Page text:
Axial slices of the cohort's mean white matter skeleton (green) overlaid with (A) red clusters depicting white matter voxels with significantly lower fractional anisotropy (FA) in subjects with autism spectrum disorder (ASD) compared to healthy controls (p < 0.05; FWE-corrected). Tracts in all major lobes of the cerebrum (frontal, parietal, occipital and temporal lobes) and the corpus callosum connecting the two brain hemispheres are affected. (B and C) Blue clusters showing regions with significantly higher mean diffusivity (MD) (B) and radial diffusivity (RD) (C) in ASD compared to controls (p < 0.05; FWE-corrected). Similarly to the FA results, the clusters are widespread throughout the cerebrum. There were no significant differences in axial diffusivity (AD) between the two groups. TBSS fill was used for visualisation. (For interpretation of the references to colour in this figure legend, the reader is referred to the web version of this article.)
Fig. 2
Fig. 2
Scatter plots showing results of linear regression controlling for age, gender, full-scale intelligence quotient (IQ) and whole brain volume. Red squares denote participants diagnosed with an autism spectrum disorder (ASD); blue triangles represent neurotypical controls. Grey shading shows the standard error of the fit. (A) A significant negative relationship between autism quotient (AQ) and fractional anisotropy (FA) (t = − 3.04; p = 0.004) in addition to significant positive relationships for AQ with (B) mean diffusivity (MD) (t = 3.24; p = 0.002) and (C) radial diffusivity (RD) (t = 3.42; p = 0.001). (D) There was a weak positive influence of AQ on axial diffusivity (AD) (t = 1.52; p = 0.14). (For interpretation of the references to colour in this figure legend, the reader is referred to the web version of this article.)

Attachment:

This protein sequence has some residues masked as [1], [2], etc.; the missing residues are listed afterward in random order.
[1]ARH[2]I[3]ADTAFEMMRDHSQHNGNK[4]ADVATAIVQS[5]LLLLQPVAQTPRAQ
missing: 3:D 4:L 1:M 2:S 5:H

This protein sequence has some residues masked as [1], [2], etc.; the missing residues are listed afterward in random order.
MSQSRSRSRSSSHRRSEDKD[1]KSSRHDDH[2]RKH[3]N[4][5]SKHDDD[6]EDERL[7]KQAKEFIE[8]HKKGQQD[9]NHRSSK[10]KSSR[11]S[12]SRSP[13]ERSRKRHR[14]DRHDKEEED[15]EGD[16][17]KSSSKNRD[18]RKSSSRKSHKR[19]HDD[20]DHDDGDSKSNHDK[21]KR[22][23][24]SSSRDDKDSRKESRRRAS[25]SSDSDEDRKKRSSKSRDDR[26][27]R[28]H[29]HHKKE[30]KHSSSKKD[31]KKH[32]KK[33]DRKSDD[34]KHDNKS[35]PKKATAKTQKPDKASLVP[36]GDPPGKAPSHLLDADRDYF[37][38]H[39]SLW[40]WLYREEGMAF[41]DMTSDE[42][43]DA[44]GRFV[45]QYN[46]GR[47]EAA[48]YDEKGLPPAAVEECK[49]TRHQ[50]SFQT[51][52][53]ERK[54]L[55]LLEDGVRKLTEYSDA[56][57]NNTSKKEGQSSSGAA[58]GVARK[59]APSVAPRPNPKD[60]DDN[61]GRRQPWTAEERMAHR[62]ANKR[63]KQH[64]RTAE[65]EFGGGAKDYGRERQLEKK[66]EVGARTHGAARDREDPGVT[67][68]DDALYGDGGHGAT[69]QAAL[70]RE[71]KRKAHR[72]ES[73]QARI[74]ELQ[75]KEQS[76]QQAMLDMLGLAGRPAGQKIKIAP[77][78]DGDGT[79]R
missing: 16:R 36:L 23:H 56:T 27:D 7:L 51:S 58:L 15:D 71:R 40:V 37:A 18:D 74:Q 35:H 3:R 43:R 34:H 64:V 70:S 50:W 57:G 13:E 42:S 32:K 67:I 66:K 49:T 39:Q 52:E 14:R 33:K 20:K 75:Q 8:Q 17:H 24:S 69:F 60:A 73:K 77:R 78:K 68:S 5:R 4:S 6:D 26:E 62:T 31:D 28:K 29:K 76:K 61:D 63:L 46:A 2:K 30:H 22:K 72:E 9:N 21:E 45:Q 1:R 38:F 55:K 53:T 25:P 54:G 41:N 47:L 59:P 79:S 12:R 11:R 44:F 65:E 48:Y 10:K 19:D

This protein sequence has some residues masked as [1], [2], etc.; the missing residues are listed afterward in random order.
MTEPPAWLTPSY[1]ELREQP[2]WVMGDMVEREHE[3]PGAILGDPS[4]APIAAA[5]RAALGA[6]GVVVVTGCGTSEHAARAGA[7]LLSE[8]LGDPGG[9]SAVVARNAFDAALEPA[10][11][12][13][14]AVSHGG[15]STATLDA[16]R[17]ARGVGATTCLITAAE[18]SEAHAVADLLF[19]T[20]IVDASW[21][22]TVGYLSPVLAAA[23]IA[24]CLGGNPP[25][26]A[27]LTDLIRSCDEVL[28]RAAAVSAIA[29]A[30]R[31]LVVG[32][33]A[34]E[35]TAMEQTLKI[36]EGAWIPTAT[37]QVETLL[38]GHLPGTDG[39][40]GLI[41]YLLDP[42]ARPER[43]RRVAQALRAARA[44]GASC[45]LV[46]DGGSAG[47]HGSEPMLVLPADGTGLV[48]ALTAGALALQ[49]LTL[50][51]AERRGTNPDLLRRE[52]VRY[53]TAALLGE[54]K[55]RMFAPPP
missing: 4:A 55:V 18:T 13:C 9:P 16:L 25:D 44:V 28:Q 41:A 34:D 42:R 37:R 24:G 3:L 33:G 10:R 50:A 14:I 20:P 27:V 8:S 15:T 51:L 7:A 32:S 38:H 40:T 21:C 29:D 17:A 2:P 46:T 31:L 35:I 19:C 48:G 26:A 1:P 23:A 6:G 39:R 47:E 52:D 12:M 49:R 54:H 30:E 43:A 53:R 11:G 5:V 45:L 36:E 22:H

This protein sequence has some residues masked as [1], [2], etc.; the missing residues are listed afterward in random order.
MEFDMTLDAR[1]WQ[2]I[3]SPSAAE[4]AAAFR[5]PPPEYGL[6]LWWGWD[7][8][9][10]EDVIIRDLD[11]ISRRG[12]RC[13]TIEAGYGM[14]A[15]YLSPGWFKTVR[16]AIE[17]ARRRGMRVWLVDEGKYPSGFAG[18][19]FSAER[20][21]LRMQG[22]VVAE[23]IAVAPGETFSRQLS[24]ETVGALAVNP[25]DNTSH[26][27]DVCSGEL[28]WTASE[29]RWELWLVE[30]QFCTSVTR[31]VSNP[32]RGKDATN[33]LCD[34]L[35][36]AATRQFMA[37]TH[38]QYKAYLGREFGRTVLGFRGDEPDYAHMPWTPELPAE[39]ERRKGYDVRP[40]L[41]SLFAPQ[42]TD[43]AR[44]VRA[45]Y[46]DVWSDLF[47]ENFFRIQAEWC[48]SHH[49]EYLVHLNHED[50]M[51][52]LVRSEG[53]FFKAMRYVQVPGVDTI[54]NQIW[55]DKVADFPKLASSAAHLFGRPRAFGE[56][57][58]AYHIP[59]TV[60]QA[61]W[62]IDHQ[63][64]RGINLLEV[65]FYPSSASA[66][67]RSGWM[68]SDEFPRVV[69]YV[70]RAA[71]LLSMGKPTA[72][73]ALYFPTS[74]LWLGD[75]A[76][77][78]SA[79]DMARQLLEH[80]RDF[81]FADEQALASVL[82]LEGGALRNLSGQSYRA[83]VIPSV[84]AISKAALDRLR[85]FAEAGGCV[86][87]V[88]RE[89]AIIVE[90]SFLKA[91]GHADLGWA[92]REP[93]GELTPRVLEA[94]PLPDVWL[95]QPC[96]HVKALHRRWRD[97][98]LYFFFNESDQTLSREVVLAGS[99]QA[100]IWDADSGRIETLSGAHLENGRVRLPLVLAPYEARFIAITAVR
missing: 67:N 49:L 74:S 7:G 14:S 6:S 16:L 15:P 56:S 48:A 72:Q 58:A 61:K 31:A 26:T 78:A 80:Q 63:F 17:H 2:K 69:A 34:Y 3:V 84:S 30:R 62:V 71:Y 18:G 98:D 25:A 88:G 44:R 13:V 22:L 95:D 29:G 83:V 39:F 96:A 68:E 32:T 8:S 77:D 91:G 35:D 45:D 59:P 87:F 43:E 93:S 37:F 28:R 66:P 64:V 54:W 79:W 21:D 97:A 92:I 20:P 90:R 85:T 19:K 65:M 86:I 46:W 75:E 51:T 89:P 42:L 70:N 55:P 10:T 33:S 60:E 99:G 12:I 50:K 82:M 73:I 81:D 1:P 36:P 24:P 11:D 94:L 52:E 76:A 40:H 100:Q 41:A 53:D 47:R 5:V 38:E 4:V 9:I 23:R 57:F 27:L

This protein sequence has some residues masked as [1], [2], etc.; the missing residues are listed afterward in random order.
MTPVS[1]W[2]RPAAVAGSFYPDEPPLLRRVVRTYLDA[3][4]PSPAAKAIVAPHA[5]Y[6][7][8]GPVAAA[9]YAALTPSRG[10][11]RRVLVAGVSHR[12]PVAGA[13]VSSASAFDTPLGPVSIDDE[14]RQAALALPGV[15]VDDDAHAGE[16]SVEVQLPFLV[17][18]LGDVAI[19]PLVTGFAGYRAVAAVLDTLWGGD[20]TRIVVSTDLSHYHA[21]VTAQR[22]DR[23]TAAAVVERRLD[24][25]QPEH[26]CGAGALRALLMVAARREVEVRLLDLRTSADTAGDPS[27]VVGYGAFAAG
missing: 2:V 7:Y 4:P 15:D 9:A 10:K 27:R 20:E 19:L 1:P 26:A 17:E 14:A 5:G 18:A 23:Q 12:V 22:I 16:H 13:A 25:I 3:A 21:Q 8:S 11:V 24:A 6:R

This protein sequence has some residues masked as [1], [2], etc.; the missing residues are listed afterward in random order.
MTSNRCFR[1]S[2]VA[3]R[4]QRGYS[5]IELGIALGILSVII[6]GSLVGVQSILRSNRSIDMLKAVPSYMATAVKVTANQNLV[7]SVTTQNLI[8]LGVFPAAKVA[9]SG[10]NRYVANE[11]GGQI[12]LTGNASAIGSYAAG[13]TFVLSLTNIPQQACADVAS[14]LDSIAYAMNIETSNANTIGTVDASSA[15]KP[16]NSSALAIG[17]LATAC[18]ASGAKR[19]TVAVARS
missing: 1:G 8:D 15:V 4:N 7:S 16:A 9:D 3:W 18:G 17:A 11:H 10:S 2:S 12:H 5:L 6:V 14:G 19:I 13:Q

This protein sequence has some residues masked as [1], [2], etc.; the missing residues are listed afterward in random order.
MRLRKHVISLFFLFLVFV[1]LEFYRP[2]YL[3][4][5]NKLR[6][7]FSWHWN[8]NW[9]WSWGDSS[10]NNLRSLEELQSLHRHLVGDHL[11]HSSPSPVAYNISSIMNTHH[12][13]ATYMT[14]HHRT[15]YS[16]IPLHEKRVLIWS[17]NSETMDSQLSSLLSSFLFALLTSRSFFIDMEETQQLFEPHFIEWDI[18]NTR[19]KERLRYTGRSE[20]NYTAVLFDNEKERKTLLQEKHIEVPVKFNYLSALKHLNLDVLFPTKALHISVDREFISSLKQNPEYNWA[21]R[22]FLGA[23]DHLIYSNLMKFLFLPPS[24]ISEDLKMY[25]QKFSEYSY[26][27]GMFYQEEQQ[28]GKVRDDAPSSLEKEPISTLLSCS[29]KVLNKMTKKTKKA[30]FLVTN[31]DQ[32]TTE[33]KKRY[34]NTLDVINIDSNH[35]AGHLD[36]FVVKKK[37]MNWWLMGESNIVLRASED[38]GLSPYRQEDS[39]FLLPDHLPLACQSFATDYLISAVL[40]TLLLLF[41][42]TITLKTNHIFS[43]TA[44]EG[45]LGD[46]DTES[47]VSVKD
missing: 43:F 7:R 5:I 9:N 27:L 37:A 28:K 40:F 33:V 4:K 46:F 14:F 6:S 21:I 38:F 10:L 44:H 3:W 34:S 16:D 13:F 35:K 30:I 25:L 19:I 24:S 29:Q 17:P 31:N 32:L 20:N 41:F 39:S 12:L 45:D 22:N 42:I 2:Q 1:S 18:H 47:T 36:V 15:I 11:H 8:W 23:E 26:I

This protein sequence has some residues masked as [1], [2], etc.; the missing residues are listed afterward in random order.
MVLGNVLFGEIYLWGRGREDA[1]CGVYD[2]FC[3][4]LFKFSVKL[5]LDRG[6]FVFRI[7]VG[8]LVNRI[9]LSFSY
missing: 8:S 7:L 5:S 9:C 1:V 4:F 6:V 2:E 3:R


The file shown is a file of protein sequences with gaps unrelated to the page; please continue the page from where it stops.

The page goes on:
Fig. 3
Fig. 3
Plots of the regression slopes between the DTI metrics and AQ across all participants (purple circle), and within ASD (red square) and neurotypical control (blue triangle) groups separately. All regressions controlled for age, gender, full-scale intelligence quotient (IQ) and whole brain volume. Points represent the value of the regression slope; lines show the 95% confidence interval of the fit. The plots show greater variance in the separate groups, particularly the ASD group. Slopes were similar for regression in the combined sample in comparison to regressions in the separate groups, particularly for MD and AD. Slopes for FA and RD were more different, but model comparison showed no significant difference in the fits (all p > 0.24). (For interpretation of the references to colour in this figure legend, the reader is referred to the web version of this article.)
Fig. 4
Fig. 4
Axial slices of the group white matter skeleton (green) overlaid with blue clusters showing white matter voxels in which autism quotient (AQ) is positively related (p < 0.05; FWE-corrected) with (A) mean diffusivity (MD) widespread through the left hemisphere and bilaterally in the occipital lobe and (B) with radial diffusivity (RD) in voxels of the left hemisphere forming part of the left superior longitudinal fasciculus (SLF). There were no significant relationships between AQ and fractional anisotropy (FA) or axial diffusivity (AD). (For interpretation of the references to colour in this figure legend, the reader is referred to the web version of this article.)